The faith of the centurion

February 28th, 2015

This week I want to continue looking at Matthew chapters 8 and 9. This is something that God has really placed on my heart. Last week we looked at the first miracle story where Jesus healed the Leper. We saw that Jesus not only healed his body, but healed his whole life by restoring him to his former life and community.

This week we are looking at the story that is titled, “The faith of the Centurion” in the NIV. It is a great story about a man who brought his problem to Jesus. It is found in Matthew 8:5-13 NIV 2011.

Breakdown and background of the text

Like we did last week I want to breakdown the text and have a look at some of the key things we find it this story. Some of the background things we might not see at first glance.

Verse 5
In Jesus’ day Capernaum was an important army town and had a garrison of 100 troupes under Herod’s control. A Centurion was a career soldier in charge of these 100 soldiers and they were stationed at strategic places throughout the empire, maintaining discipline and executing orders. In our context there might be one at Merredin and then another at Southern Cross. If trouble erupted in our region, they could quickly move and sort it out. Because of his role a Centurion would have had high standing in the community and would be quite wealthy by general standards. He had a recognizable uniform (Tunic with Chicken hat – thanks Steph!) and carried a vine like staff to show his authority. As a Centurion he was part of an occupying force and a Gentile, or someone outside the Jewish faith.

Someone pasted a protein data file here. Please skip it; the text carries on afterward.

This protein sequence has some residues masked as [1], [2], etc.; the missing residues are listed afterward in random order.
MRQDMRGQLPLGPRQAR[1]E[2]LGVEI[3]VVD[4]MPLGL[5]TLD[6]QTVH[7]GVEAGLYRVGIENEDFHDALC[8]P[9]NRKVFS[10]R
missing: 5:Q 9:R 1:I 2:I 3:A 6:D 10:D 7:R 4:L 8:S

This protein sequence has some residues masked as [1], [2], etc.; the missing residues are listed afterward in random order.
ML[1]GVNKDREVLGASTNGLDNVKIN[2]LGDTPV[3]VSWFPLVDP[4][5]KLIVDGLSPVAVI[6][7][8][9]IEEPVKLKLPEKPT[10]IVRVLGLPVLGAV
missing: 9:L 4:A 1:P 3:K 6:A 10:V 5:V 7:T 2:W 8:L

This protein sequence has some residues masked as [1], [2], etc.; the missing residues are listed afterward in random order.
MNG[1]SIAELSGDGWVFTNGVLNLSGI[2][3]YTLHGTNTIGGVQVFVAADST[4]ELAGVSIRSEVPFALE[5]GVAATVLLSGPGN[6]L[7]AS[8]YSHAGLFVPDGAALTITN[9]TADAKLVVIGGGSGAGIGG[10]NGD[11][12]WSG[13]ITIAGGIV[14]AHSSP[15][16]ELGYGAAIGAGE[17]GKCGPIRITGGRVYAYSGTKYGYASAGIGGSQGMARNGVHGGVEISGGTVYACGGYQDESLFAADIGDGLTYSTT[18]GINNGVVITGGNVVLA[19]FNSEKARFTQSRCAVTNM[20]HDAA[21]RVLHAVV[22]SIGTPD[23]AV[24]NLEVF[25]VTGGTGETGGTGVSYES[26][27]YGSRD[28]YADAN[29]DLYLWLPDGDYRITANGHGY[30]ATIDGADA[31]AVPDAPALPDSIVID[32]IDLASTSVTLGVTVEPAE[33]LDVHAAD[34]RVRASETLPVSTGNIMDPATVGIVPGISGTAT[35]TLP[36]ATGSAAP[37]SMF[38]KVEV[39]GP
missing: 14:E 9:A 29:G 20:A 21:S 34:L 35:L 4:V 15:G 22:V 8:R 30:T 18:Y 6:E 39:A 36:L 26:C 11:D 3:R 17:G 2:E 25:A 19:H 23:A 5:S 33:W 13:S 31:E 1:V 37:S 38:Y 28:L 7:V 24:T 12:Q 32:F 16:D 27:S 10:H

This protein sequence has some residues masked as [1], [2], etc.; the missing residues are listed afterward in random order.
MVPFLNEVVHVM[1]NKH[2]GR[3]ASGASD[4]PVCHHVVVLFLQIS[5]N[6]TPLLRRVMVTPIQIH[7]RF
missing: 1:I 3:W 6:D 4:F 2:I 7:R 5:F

Verses 6-7
In verses 6-7 we see the servant of this centurion had a form of paralysis. Jesus’ response to the centurion’s request for healing seems to be a question in the NIV 2011. “Shall I come and heal him?” This response was based on Jesus’ desire to find out exactly what the centurion was after and what degree of faith stood behind his request.

Verses 8-9
In verses 8-9 the centurion again addresses Jesus with the title “Lord”, but this time it is about feeling unworthy to have Jesus in his home. In many ways like John the Baptist felt unworthy to baptize Jesus. This feeling of unworthiness was not because he thought that he might make Jesus ceremonially unclean like the leper we saw last week; rather, the man felt unworthy in the face of Jesus’ authority as the Son of God.

The Centurion’s words – “just say the word” – shows he understands the Roman military system and the chain of command. All “authority” in Roman thinking belonged to the emperor and it was delegated downwards. Therefore, because he was under the emperor’s authority, when the centurion spoke, he spoke with the emperor’s authority. A foot soldier who disobeyed would not be defying a centurion leader, but the emperor and Rome itself. This is the same understanding the centurion applied to Jesus’ authority. He seemed to understand that Jesus was under God the Fathers authority and because he was given God’s authority, so that when Jesus spoke, God spoke and Jesus’ words must therefore contain God’s authority and the power to heal sickness.